UV rays are often lumped together as radiation emitted from the Sun. Some awful things that cause skin cancer. In this instance, I will simply refer to it as ‘sunbeams’. This isn’t the whole story, however. There is a fair amount of scientific evidence to suggest that the health benefits of (some) unprotected sun exposure (and in turn ultraviolet rays) may, in fact, outweigh the risks from overexposure. Not to mention help bees do the amazing job they are doing pollinating flower plants that provide us with food). What’s even more interesting, is that some cancers such as Lymphoma, and other skin conditions such as Psoriasis and Vitiligo use UV light as a treatment, known as PUVA.

 Let’s take a look at the three subsections of UV rays in a little more detail. 

UVA

Tanlines
“Summer Stripes” from issue two. Image by Thea Baddiley.

 Also known as longwave ultraviolet (from 315 nm to 400 nm). They can easily penetrate the atmosphere and reach the Earth’s surface and is the closest to visible light. It activates melanin production in our skin, which is what gives us a tan when we’re exposed to it. Tanning is our bodies first line of defence against the absorption of UV radiation which can alter DNA.

UVA also associated with premature ageing, because of its ability to breakdown skin elasticity. While not a great deal is known about why UVA causes ageing, a popular hypothesis, according to WHO, is that it increases oxidative stress on our cells. And as you know from reading other science-backed articles from UNTAINTED, oxidation of our cells aren’t all that great for our looks. Hence us crushing on anti-oxidants!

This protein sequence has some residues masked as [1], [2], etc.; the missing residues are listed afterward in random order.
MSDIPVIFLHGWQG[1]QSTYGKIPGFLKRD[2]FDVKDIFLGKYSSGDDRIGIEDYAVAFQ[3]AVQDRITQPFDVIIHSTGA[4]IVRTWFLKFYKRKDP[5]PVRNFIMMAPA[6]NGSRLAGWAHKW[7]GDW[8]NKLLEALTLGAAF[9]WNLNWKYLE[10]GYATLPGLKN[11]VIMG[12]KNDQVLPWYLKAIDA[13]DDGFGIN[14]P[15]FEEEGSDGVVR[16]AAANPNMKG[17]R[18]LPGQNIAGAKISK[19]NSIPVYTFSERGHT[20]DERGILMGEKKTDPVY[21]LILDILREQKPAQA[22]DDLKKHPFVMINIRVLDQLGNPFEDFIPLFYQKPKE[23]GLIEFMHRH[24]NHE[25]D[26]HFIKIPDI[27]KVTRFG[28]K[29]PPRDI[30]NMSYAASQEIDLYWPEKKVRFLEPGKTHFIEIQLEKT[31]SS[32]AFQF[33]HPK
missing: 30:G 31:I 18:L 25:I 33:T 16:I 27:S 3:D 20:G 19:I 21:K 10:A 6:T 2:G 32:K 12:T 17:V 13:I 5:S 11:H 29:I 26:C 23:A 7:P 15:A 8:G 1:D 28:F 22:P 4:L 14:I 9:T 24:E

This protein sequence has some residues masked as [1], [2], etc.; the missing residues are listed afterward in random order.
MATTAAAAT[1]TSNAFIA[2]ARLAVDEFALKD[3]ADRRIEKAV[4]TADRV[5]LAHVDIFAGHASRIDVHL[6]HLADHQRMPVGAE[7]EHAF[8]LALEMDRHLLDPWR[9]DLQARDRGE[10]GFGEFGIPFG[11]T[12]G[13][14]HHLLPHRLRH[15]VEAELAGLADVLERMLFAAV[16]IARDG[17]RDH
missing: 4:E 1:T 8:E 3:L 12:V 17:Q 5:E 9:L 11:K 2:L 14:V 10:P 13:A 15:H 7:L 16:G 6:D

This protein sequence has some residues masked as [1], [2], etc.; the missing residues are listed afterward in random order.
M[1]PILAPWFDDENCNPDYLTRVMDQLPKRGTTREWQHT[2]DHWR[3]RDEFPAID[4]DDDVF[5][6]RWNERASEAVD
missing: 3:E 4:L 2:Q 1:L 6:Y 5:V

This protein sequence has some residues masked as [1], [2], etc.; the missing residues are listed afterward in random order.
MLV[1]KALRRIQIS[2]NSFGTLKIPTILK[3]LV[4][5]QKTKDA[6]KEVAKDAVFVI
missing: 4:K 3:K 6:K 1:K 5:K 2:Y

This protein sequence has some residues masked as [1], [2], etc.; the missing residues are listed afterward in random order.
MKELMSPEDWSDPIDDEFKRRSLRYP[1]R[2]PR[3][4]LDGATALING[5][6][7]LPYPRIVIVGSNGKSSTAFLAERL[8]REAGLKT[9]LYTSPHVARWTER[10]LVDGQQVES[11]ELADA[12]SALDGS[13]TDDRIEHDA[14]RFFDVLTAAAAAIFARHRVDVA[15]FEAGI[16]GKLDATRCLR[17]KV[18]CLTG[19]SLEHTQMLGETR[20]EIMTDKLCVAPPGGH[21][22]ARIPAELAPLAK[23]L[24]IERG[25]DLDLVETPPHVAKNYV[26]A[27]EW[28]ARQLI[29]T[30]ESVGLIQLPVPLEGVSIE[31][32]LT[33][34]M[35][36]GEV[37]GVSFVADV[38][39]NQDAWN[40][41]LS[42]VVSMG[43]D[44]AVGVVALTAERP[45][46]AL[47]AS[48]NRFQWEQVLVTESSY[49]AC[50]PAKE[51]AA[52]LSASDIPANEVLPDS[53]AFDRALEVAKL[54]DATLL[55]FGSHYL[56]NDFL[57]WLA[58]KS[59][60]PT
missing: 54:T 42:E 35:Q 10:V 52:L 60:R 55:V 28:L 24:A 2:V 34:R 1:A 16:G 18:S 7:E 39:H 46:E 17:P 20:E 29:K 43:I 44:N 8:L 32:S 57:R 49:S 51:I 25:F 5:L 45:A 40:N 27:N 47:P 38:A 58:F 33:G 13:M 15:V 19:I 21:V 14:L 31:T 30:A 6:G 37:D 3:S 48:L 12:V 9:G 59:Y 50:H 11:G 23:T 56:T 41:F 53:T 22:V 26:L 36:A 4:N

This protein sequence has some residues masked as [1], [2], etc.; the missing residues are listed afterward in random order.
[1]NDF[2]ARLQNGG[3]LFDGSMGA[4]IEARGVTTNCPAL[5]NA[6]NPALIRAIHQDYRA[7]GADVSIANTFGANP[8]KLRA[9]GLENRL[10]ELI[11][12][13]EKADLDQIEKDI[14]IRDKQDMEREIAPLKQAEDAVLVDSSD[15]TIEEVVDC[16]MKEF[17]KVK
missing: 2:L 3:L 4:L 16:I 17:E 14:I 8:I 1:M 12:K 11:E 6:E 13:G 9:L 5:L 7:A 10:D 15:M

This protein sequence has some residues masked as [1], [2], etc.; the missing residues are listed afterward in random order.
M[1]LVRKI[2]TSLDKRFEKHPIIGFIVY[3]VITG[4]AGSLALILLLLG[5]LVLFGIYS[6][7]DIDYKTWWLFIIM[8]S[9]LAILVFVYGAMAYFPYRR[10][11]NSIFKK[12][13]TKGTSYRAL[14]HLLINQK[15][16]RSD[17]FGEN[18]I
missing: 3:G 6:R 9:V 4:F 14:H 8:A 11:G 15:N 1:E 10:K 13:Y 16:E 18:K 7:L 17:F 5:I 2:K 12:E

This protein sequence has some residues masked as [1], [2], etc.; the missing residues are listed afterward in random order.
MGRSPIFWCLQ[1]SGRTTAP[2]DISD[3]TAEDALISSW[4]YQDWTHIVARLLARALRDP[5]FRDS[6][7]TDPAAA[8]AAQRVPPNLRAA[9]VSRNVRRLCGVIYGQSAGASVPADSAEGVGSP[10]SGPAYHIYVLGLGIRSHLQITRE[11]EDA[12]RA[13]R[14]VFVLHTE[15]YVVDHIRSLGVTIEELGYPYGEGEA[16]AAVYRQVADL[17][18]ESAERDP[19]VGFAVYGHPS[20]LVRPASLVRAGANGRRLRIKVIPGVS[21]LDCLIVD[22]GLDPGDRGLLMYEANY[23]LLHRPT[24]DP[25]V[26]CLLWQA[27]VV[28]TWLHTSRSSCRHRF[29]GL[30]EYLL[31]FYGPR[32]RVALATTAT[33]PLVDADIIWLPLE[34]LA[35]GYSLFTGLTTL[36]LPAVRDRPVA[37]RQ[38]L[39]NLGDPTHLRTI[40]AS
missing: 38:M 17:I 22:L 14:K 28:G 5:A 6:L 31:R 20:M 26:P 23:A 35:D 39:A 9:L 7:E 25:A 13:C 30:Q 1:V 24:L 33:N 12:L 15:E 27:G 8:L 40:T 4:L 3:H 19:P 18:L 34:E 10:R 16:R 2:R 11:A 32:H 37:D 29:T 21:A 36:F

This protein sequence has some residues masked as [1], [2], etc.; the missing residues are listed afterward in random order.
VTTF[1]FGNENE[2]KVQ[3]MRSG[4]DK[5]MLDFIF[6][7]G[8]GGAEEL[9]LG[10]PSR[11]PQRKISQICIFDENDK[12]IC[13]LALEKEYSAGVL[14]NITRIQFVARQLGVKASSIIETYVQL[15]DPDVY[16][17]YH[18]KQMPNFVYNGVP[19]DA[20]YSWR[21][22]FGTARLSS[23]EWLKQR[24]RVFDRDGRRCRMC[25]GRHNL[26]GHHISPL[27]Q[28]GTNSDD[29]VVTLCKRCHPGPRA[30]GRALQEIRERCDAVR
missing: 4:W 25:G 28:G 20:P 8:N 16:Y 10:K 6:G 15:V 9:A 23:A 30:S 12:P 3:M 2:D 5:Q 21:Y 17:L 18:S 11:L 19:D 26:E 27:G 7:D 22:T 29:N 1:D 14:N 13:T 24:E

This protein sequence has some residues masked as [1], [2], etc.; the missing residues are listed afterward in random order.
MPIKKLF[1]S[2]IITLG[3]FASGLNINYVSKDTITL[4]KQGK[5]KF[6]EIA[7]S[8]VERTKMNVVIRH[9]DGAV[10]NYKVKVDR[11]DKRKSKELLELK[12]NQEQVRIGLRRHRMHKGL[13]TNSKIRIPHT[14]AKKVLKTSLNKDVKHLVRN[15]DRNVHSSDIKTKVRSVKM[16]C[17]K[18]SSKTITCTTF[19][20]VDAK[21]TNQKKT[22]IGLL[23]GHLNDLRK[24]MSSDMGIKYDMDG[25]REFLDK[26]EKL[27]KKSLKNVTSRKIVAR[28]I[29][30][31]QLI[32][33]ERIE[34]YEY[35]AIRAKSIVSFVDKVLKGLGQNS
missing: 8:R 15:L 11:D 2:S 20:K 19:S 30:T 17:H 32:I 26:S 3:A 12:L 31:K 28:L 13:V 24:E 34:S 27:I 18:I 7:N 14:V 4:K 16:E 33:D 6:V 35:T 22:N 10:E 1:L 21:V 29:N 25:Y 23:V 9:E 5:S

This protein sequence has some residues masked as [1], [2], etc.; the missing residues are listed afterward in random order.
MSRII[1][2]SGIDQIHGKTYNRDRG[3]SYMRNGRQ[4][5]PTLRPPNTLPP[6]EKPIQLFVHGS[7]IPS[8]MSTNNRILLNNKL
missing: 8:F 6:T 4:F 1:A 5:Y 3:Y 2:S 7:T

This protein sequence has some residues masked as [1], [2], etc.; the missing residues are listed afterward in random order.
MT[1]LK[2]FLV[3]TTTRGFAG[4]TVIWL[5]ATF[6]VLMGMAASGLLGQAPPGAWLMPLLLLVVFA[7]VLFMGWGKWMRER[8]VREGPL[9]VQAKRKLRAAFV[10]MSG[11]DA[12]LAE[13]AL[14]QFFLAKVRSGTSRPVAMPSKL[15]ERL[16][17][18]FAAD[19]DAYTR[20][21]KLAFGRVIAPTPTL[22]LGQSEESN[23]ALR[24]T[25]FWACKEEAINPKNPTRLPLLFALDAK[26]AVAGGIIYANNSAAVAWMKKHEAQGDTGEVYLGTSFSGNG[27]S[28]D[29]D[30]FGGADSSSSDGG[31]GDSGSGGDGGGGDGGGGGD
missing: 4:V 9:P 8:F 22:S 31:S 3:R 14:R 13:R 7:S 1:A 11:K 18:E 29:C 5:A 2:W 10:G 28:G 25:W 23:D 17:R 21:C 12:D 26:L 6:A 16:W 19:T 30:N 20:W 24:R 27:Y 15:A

UVB

Despite its reputation for burning, UVB isn’t all bad. It’s actually essential in our bodies ability to produce Vitamin D. Vit D, in turn, provides us with a wealth of health benefits. Everything from preventing scurvy, to lowering the risk of cardiovascular disease, and supporting our mental health and wellbeing by being an active participant in our brains’ ability to manufacture Serotonin – amongst others.

UVB has a medium wavelength of between 280–315 nm. While too much of it can certainly do more harm than good to our bodies, only about 5% actually reaches Earth’s surface. The other 95% is caught by Ozone in the atmosphere. All the more reason why we need to continue to ditch the aerosols that are responsible for creating a giant hole in the Ozone layer!

Thank goodness for mineral sunscreens that help prevent the damaging effects of broadspectrum UV radiation that the atmosphere might miss.

UVC

UVC has the shortest wavelength of the UV spectrum, which runs between 180–280 nm. It’s also sometimes referred too as ‘far radiation’ for its inability to reach us thanks again to Earth’s nifty atmosphere. Which is a good thing really, because broadspectrum UVC is the most harmful to us thanks to its propensity to cause skin cancer

Our eyes are the most sensitive and susceptible to UVC damage. The most common source of radiation from wavelength doesn’t come from the Sun but is emitted from welder’s arc lights and other artificial sources.